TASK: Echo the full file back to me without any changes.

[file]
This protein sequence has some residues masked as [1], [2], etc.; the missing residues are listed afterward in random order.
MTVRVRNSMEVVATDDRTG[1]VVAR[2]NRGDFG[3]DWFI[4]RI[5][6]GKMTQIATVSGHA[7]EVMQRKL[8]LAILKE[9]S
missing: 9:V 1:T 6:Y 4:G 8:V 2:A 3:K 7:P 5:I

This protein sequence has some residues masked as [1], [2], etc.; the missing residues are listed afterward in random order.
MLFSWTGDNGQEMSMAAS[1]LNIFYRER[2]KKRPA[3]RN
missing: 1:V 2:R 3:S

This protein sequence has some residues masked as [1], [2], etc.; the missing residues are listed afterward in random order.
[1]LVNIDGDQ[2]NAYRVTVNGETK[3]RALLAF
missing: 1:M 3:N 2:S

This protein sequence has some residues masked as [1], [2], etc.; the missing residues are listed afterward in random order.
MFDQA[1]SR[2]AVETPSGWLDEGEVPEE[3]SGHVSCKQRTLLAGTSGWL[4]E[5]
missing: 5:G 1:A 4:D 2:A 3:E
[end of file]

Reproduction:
This protein sequence has some residues masked as [1], [2], etc.; the missing residues are listed afterward in random order.
MTVRVRNSMEVVATDDRTG[1]VVAR[2]NRGDFG[3]DWFI[4]RI[5][6]GKMTQIATVSGHA[7]EVMQRKL[8]LAILKE[9]S
missing: 9:V 1:T 6:Y 4:G 8:V 2:A 3:K 7:P 5:I

This protein sequence has some residues masked as [1], [2], etc.; the missing residues are listed afterward in random order.
MLFSWTGDNGQEMSMAAS[1]LNIFYRER[2]KKRPA[3]RN
missing: 1:V 2:R 3:S

This protein sequence has some residues masked as [1], [2], etc.; the missing residues are listed afterward in random order.
[1]LVNIDGDQ[2]NAYRVTVNGETK[3]RALLAF
missing: 1:M 3:N 2:S

This protein sequence has some residues masked as [1], [2], etc.; the missing residues are listed afterward in random order.
MFDQA[1]SR[2]AVETPSGWLDEGEVPEE[3]SGHVSCKQRTLLAGTSGWL[4]E[5]
missing: 5:G 1:A 4:D 2:A 3:E